At the Hanford Site in southeastern Washington state, the U.S. Department of Energy intends to treat 56 million gallons of legacy nuclear waste by encasing it in borosilicate glass via vitrification. This process ineffectively captures radioactive pertechnetate (TcO4–) because of the ion's volatility, thereby requiring a different remediation method for this long-lived (t1/2 = 2.1 × 105 years), environmentally mobile species. Currently available sorbents lack the desired combination of high uptake capacity, fast kinetics, and selectivity. Here, we evaluate the ability of the chemically and thermally robust Zr6-based metal–organic framework (MOF), NU-1000, to capture perrhenate (ReO4–), a pertechnetate simulant, and pertechnetate.
Our material exhibits an excellent perrhenate uptake capacity of 210 mg/g, reaches saturation within 5 min, and maintains perrhenate uptake in the presence of competing anions. Additionally, experiments with pertechnetate confirm perrhenate is a suitable surrogate. Single-crystal X-ray diffraction indicates both chelating and nonchelating perrhenate binding motifs are present in both the small pore and the mesopore of NU-1000. Post adsorption diffuse reflectance infrared Fourier transform spectroscopy (DRIFTS) further elucidates the uptake mechanism and powder X-ray diffraction (PXRD) and Brunauer–Emmett–Teller (BET) surface area analysis confirm the retention of crystallinity and porosity of NU-1000 throughout adsorption.
The rapid expansion of manufacturing and the industrialization of agriculture during the 20th century pervaded surface and groundwater sources with organic contaminants including agrochemicals, dyes, and pharmaceuticals. Efficient purification of these water sources is critical to safeguard human health and Earth’s ecosystems. Of the numerous strategies investigated for water purification, adsorption has received the most attention; however, the ability to design a sorbent with high uptake capacity and selectivity for a single pollutant continues to elude researchers.
The precise synthetic control over chemical functionality offered by metal–organic frameworks (MOFs) make them ideal scaffolds for the systematic investigation of selectivity-enhancing binding interactions. Herein, we review the recent reports on the use of water-stable zirconium-based MOFs (Zr-MOFs) to extract organic pollutants from water and briefly discuss the field’s future directions.
Strict monitoring and control of selenium concentrations in freshwater supplies is critical to safeguarding human health and aquatic life. A handful of previously investigated sorbents exhibit noteworthy gravimetric (mg g−1) Se uptake capacities; however, often display insufficient volumetric (mg cm−3) capacities, thereby requiring large volumes of material for commercial implementation. In pursuit of mitigating this material inefficiency, we investigated the selenite (SeO32−) and selenate (SeO42−) affinity of MOF-808, a Zr-based metal–organic framework with a high density of potential Se oxyanion binding sites.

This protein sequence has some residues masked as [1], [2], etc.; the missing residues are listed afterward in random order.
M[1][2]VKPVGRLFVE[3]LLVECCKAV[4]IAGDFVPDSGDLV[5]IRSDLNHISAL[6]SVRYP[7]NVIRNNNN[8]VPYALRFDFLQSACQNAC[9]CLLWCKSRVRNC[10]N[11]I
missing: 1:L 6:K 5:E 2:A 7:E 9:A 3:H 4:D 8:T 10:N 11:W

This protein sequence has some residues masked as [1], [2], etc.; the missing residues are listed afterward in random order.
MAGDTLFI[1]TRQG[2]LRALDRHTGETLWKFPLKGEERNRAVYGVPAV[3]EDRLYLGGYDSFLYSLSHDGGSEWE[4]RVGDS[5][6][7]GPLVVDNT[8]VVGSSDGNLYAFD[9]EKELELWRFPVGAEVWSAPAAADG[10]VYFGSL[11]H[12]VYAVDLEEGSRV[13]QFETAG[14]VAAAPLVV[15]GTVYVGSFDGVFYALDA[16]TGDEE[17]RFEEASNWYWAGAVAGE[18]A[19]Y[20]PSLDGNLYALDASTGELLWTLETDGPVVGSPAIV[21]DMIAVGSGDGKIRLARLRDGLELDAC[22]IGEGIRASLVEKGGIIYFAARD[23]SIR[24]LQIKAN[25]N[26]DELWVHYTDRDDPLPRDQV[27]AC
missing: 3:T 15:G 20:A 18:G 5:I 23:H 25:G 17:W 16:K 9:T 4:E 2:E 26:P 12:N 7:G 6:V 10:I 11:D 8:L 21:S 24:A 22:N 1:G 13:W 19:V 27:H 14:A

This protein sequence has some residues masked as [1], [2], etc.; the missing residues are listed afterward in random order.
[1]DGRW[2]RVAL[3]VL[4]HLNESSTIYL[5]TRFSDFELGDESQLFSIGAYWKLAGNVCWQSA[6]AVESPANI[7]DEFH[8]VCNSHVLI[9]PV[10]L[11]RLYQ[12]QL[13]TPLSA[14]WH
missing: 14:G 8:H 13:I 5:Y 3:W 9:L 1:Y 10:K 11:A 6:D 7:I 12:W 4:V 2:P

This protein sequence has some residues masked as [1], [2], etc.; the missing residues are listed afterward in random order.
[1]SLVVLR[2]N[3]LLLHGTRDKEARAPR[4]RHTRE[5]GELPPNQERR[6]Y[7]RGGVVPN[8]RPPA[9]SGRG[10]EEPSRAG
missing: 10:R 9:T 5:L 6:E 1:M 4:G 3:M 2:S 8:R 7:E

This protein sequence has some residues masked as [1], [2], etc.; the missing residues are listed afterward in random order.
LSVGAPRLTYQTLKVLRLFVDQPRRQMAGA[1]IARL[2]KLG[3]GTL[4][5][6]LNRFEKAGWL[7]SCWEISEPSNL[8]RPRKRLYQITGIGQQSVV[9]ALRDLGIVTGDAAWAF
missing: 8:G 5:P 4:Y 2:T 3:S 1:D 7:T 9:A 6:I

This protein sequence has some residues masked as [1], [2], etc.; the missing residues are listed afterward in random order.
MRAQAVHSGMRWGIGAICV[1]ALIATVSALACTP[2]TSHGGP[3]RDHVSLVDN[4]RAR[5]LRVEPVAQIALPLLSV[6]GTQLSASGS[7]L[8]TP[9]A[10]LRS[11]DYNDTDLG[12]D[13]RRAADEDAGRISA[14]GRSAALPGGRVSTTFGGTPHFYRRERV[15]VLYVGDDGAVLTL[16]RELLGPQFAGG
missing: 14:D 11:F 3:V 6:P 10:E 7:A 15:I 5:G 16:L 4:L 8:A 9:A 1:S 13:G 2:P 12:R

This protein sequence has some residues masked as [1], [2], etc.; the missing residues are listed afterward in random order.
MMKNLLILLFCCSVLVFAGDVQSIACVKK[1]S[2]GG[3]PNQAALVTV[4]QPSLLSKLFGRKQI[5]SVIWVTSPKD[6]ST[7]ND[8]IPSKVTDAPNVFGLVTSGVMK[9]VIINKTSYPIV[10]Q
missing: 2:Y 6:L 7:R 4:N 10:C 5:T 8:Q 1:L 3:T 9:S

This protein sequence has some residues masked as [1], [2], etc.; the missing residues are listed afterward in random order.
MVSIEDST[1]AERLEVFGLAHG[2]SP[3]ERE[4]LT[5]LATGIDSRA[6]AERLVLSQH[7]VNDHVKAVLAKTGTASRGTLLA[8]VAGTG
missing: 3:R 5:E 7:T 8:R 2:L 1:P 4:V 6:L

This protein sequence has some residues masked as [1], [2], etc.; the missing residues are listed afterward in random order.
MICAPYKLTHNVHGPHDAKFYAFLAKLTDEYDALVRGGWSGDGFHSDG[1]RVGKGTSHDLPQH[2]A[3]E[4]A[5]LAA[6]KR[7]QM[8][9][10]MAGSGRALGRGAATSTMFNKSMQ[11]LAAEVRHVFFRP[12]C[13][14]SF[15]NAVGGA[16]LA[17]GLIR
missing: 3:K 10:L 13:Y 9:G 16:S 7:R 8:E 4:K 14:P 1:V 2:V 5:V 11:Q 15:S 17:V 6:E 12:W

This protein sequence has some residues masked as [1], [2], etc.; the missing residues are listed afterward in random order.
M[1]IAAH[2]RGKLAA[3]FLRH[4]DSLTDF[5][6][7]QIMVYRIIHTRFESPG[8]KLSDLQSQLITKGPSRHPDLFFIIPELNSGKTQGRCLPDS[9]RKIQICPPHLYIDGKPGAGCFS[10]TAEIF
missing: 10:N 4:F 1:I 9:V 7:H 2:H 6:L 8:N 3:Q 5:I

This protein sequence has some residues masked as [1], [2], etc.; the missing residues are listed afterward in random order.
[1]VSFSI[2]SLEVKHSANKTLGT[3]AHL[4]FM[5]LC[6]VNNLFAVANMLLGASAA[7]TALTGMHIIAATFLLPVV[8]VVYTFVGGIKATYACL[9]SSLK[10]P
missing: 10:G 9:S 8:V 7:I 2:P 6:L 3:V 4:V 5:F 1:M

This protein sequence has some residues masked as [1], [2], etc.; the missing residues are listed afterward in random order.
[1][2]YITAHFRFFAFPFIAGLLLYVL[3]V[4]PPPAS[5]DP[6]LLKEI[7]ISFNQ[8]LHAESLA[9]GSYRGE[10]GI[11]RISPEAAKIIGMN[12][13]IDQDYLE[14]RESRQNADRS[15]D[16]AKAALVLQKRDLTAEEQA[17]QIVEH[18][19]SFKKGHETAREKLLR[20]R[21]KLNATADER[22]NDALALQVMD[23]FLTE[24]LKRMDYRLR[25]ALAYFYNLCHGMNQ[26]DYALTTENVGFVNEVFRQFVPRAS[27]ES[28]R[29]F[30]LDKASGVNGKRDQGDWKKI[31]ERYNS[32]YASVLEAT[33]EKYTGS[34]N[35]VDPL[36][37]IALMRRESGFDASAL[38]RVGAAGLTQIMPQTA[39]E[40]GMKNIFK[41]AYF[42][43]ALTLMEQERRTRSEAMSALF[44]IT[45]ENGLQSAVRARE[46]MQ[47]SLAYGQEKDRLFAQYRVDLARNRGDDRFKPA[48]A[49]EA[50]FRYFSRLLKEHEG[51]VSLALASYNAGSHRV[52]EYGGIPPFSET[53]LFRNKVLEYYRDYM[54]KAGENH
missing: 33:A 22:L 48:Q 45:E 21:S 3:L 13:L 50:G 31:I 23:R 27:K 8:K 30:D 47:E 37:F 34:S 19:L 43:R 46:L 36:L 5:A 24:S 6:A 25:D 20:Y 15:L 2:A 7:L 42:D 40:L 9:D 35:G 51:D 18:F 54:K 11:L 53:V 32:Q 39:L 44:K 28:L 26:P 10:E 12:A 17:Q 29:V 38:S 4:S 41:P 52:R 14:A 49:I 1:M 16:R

MOF-808 recorded exceptional volumetric and gravimetric Se oxyanion capacities of 133 mg g−1 (127 mg cm−3) and 118 mg g−1 (112 mg cm−3) for aqueous selenite and selenate, respectively. Single-crystal X-ray diffraction studies revealed that selenite and selenate can bind at the MOF node via two distinct binding motifs, an η2μ2 motif in which the oxyanion coordinates to two different metal atoms in a single node, and a μ2 motif in which the oxyanion interacts with only a single metal atom. Furthermore, powder X-ray diffraction (PXRD) patterns and N2 adsorption/desorption isotherms confirm the retention of bulk crystallinity and porosity after the uptake of Se oxyanions.
Metal–organic frameworks (MOFs) are promising candidates for the catalytic hydrolysis of nerve agents and their simulants. Though highly efficient, bulk water and volatile bases are often required for hydrolysis with these MOF catalysts, preventing real-world implementation.
Herein we report a generalizable and scalable approach for integrating MOFs and non-volatile polymeric bases onto textile fibers for nerve agent hydrolysis. Notably, the composite material showed similar reactivity under ambient conditions compared to the powder material in aqueous alkaline solution. This represents a critical step toward a unified strategy for nerve agent hydrolysis in practical settings, which can significantly reduce the dimensions of filters and increase the efficiency of protective suits.
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